In the grounds of the imperial palace in Kingswater, there is a bell. It is a small bell, a leaden bell, of particularly un-noteworthy appearance. Among all the grace and splendour of the imperial grounds, all the mother-of-pearl, the marble and the sweeping elegant roofs, this bell and its tower are unlovely in their iron ordinariness.
The tower is old, almost as old as the bell. Its stones are a brownish grey, the slopes of its tiled roof simple, and its sides mossy. No-one goes near the tower, except when a member of the royal family dies (may they live forever).
Long ago, before there were Emperors in Seven Isles, or kings of glens or lochs, the bell was forged. Men say it was made by Hidayo the smith-god, but monks say that the bell is beneath such divine craftsmanship. One hundred and thirteen Emperors (may they live forever) have had their passing marked with seven tolls of the little bell. Uncounted princes and princesses of the blood have been honoured with one, three or five.
The Emperor's great-grandfather Odinato is the only one not to receive seven strokes of the bell. He was lost at sea on the passage to Aniran, leading a fleet against the Enemy. All men know that the Emperors (may they live forever) have the power to control the winds and tides, so Odinato (may he live forever) cannot have been drowned like a mere ship's monkey. Though no man knows where he now lives, even Emperor Ragesuni, all men knows that he will live forever, doing the gods' work.
Emperor Ragesuni (may he live forever) has long been sick. Confined to the Imperial Palace these last six years, he is wracked with pain, drawn and pale and losing his hair in the comfort of his bower. As his hands are carved to talons clutching blood-spattered handkerchiefs, his heart and mind have stayed the course, driving the Seven Isles as only an Emperor can. The doctors long ago bowed their heads and delivered the Emperor (may he live forever) into the hands of the monks. None of the knowledge born of medicine or chirurgy could compete with the all-conquering will of the dying monarch.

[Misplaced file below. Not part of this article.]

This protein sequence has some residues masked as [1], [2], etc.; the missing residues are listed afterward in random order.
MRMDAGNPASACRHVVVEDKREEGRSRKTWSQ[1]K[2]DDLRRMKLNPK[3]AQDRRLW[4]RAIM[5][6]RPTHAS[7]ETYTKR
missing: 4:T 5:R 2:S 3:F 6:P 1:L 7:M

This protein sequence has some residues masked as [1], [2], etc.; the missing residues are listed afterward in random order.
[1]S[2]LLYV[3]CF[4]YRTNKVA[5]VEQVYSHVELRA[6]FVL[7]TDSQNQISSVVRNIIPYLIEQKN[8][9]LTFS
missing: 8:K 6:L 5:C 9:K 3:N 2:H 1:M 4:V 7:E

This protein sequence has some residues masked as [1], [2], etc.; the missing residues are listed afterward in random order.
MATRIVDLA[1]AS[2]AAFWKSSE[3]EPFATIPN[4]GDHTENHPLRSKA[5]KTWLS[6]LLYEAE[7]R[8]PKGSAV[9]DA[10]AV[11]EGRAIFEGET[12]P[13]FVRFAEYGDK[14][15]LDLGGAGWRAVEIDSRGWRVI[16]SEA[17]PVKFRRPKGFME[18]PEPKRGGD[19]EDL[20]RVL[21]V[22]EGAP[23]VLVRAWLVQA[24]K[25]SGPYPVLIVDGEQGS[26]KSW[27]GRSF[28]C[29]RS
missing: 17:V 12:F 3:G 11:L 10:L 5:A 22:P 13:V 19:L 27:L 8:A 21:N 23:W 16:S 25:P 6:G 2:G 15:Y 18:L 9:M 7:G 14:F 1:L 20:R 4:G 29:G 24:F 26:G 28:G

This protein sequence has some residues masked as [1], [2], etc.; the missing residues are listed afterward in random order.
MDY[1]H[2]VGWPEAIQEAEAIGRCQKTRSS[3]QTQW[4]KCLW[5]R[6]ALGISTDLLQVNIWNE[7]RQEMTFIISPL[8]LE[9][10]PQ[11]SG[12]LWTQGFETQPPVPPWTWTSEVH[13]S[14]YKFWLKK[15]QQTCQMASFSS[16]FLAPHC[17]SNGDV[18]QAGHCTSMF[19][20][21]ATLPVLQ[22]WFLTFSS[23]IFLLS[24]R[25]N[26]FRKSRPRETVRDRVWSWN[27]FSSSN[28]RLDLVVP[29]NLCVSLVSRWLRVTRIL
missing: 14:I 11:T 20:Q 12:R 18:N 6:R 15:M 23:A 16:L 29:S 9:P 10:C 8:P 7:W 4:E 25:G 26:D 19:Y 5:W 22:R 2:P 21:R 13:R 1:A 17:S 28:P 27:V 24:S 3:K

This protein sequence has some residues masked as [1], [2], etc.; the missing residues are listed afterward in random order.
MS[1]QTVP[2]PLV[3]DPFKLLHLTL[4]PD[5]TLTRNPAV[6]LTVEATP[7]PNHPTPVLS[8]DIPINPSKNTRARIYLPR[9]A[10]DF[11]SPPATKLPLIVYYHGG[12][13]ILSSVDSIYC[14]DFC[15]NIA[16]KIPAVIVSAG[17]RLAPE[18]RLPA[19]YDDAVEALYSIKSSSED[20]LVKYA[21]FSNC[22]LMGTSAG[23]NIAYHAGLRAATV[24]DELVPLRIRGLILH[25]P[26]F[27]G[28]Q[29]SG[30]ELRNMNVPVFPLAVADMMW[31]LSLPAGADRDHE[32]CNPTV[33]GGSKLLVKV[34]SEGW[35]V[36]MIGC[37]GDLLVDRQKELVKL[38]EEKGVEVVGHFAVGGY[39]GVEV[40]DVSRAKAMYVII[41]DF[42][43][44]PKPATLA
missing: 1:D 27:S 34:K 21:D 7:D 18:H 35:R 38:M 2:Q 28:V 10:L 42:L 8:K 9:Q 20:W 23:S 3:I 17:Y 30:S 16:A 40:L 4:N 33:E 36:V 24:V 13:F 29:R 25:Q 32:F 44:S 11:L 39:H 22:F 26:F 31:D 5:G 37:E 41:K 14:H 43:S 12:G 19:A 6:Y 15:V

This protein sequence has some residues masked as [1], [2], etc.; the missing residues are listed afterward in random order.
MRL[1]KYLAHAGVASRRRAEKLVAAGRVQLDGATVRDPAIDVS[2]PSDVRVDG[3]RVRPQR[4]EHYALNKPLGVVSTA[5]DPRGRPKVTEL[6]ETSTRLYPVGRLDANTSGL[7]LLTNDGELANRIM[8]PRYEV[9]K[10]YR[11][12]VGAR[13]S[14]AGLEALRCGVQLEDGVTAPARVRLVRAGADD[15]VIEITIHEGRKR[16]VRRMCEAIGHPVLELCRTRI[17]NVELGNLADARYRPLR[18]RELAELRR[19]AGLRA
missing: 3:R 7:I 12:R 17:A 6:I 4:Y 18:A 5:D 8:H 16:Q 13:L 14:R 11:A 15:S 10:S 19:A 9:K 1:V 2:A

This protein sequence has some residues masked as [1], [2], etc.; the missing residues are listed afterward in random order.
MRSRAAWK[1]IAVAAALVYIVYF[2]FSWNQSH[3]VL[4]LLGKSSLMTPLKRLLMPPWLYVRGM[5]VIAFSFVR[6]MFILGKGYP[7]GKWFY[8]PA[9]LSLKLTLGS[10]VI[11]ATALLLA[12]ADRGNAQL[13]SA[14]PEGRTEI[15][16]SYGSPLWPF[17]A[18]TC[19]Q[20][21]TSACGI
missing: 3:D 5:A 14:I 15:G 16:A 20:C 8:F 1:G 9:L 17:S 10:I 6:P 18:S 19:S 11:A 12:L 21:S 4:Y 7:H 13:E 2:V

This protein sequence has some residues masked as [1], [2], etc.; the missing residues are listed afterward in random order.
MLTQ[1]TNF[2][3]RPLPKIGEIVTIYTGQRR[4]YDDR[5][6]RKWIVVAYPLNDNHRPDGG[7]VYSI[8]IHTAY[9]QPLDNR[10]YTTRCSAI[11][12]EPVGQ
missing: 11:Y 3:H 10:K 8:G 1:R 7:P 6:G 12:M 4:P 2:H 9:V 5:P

|Masoya Teyuma holding court.|
Recently, to ensure the success of his son Yosima's reign, he engaged his beautiful daughter Ishunē to Masoya Teyuma, heir to House Masoya, third strongest house in the Empire. With the support of his in-laws, Yosima would become the most powerful man in the Empire not only in law, but in fact. But the wedding has not yet taken place, and so the Jasmine Throne stands precariously alone, with neither father nor son reigning from it as an Emperor must.
The throne is itself an artefact of ancient times, as are many things in Kingswater. It is said to have been spun from the scent of the jasmine tree by the Tengu before it earned the ire of the gods, and crystallised by the birthing cry of the first Emperor, Suneshima. In the centre of the Imperial Palace it stands, on rock rather than wooden floors, the centre and icon of kingship in the Seven Isles. Indeed, the palace and the city of Kingswater grew up around the throne.
The lake island of Kingswater is connected to the mainland by a great bridge of marble and ironwood. That bridge leads to the main road, which itself leads to the Imperial palace, as an artery followed from the body leads to the heart. And in the Imperial palace, among the riches and wonders of three and a half thousand years, the masterworks of every artisan and architect, there is a little grey-brown tower. Within that plain little pile there is a little iron bell, inscribed faintly with spirals of forgotten letters.
The bell is ringing.
May the Emperor live forever.
This is the start of the story campaign using Craig Woodfield's Ronin that will begin as soon as I have painted the models for it. There will be four main Buntai warbands: House Masoya (Bushi), Bandits/Rebels (Bandits) the Imperial Order (Sohei), and House Jiryaki (Bushi). The storyline is mapped out, so I just have to hope that the games don't scupper it!
On a personal note – I'm genuinely gutted not to have been able to post for so long, but personal things can dig deeply into hobby time. As can other hobby things – check out MW367!
That said, I hope to pick up again soon – if you have any Ronin/Elderblossom questions, please do ask them in the comments.